White Sox

White Sox record first ever 9-3-2-6-2-5 triple play

White Sox record first ever 9-3-2-6-2-5 triple play

The White Sox turned their first triple play in almost 10 years, and if they don’t for another decade, at least the one they executed on Friday will be memorable for a while.

Just how memorable?

“Besides marrying my wife and the birth of my kid, to be honest with you, that's high up there,” said Adam Eaton, who made the first out by catching a liner in right field. “It was unbelievable. I've never had that much fun on a ball field. I'm very confident saying that. I've never had that much fun on a ball field, and it couldn't have happened with a better group of guys.

“I've never been to the playoffs, but I've never had that type of intensity and overall joyfulness out of everybody. It was truly a team effort.”

Here’s how it went down.

The White Sox had a 5-0 lead in the top of the seventh inning. Jose Quintana was stuck in a jam with the bases loaded. Rangers first baseman Mitch Moreland lined out to Eaton in right field, who relayed the throw to Jose Abreu at first, tagging Ian Desmond after multiple attempts.

The White Sox first baseman then hauled the ball over to catcher Dioner Navarro, who threw to shortstop Tyler Saladino, catching Adrian Beltre in a rundown between second and third. Saladino then shifted his attention to Prince Fielder, who was caught and eventually tagged by Todd Frazier between third and home.

It was listed as a 9-3-2-6-2-5 triple play, the first ever according to ESPN Stats & Information.

Five White Sox players were involved, and when the third out was recorded, all nine players were in the infield.

Robin Ventura, who has been a part of a triple play before, hadn’t seen anything quite like this one.

“It's just a great job — great jump by Adam in right field to get it in,” said Ventura. “When you kind of break it back down, it was run perfectly. You get the guy at first base. You get the ball home, get it back to second base and Sal running down and getting it. It's just a heads up play — everybody's pointing and filling in where they're supposed to be filling in. 

“They ran it as well as you could and if anybody on the field deserves to have that happen, it's (Quintana). I think that's a good sign. It's something he's earned with what he's been through."

The triple play just about sealed the game for the White Sox in their series opener against the Rangers, who came into Friday's game on a four-game win streak. Quintana's gem powered the White Sox to their 11th win of the season.

The lefthander was glad he got the win, but it was the triple play that was monumental in this game.

"That was fun. That was fun," Quintana said. "We finished the game in the seventh inning, that was fun. I enjoyed this moment.”

Jose Quintana's first start against the White Sox will come Friday

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USA TODAY

Jose Quintana's first start against the White Sox will come Friday

Well, the opening game of this weekend's Crosstown series on the South Side just got a lot more interesting.

The Cubs are juggling their rotation a bit as they head toward the postseason, and in doing so, Jose Quintana is now scheduled to pitch against his former club Friday afternoon at Guaranteed Rate Field. It will be the first time he's faced the South Siders since last summer's trade that sent him to the other side of town.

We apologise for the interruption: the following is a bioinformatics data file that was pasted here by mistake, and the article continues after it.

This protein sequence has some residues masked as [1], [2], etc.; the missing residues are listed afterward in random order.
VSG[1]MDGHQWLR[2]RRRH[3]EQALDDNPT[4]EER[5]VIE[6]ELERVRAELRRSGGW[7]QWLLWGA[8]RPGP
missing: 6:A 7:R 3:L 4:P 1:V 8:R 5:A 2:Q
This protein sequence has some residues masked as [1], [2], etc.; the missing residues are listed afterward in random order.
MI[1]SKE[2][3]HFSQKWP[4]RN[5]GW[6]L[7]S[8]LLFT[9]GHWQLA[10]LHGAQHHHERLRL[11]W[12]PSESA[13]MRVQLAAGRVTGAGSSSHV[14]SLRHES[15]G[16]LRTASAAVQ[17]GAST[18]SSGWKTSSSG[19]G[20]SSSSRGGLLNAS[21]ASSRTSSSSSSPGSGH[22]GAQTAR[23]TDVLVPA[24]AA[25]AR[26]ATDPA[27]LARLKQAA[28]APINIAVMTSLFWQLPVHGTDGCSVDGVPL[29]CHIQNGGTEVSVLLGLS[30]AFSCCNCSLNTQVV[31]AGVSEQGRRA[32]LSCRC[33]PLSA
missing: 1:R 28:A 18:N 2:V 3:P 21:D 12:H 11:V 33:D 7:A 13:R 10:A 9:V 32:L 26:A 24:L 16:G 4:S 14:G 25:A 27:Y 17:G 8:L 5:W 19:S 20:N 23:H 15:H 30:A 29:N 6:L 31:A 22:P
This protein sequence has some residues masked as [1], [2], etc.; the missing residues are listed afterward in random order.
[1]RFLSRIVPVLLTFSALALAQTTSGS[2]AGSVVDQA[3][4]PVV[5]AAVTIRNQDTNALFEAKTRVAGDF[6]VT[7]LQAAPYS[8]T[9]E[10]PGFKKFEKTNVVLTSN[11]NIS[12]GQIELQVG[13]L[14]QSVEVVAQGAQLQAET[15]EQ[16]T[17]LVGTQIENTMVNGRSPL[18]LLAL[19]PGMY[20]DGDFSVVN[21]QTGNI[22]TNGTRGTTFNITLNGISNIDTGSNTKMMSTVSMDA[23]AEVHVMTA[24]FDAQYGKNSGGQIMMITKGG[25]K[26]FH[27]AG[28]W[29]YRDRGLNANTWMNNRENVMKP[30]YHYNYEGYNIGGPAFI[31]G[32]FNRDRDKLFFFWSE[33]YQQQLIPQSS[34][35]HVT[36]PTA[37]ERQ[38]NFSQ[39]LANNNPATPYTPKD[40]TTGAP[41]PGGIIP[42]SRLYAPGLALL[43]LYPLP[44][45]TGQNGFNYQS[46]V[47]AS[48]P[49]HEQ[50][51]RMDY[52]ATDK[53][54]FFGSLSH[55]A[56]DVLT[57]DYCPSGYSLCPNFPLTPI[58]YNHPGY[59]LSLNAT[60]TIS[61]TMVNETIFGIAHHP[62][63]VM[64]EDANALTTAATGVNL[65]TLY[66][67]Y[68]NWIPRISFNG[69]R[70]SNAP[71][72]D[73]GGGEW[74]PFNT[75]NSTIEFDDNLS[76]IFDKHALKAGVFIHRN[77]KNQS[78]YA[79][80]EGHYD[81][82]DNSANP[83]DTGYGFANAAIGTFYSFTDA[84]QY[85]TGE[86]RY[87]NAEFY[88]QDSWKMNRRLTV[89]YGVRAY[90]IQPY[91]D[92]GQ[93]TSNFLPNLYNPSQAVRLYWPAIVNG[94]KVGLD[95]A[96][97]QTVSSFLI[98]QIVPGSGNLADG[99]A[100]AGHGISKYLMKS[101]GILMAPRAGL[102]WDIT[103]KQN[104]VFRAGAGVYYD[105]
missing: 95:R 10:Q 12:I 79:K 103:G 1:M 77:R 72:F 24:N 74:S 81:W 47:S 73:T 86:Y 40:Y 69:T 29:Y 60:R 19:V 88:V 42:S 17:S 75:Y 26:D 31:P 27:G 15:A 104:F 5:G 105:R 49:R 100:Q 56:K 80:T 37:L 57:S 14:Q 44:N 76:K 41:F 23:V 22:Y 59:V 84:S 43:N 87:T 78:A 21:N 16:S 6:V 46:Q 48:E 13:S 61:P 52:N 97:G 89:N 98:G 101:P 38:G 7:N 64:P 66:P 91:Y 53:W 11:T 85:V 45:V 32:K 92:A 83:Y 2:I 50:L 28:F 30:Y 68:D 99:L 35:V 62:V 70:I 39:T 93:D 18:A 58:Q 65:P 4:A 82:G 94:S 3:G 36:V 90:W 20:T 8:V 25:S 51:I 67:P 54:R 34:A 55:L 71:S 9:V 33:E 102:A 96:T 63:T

Rick Hahn's front office shipped Quintana to the North Side in exchange for a package that included Eloy Jimenez and Dylan Cease. The trade initially looked like a winner for both teams, with the Cubs in win-now mode and the White Sox in rebuilding mode. It's looking even better for both sides at the moment.

Quintana has been on fire of late, with a 2.10 ERA in his last six starts. Meanwhile, Jimenez and Cease are arguably the two best prospects in the White Sox loaded farm system. Jimenez is ranked as the No. 3 prospect in the game after a big season swinging the bat, and Cease was the organization's best minor league pitcher this season, both guys sparking big expectations for the team's bright future.

While the Cubs have to be confident in Quintana with how well he's pitched of late, he's returning to a ballpark where pitching well didn't always end in wins. He infamously received an unbelievably small amount of run support during his otherwise terrific tenure on the South Side and posted just a 22-27 record in his 84 games (all but two of which were starts) at Guaranteed Rate Field. Of course, the win-loss record doesn't reflect the 3.59 ERA he posted there in a White Sox uniform.

Quintana will almost surely get a nice ovation from White Sox fans, who treated also-traded starting pitcher Chris Sale well in his return to the South Side last season, but this Crosstown series could have a little more meaning than most. The Cubs remain in a tight division battle with the Milwaukee Brewers, meaning the White Sox have an opportunity to play spoiler. And while Quintana won't be trying to strike out Jimenez or battling against Cease, his former club could have an opportunity to pour some rain on the Cubs' late-season parade.

White Sox Talk Podcast: What kind of player will Yoan Moncada become?

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USA TODAY

White Sox Talk Podcast: What kind of player will Yoan Moncada become?

Chuck Garfien, Ryan McGuffey and Vinnie Duber discuss the trials and tribulations of Yoan Moncada during his first full season in the majors and what kind of player they think he will become.

Plus, they talk about some White Sox buried treasure that Chuck found on the internet: Nolan Ryan pitching a no-hitter into the ninth inning against the White Sox from 1974 with audio from Harry Caray's call that night.

Listen to the full episode here or via the embedded player below: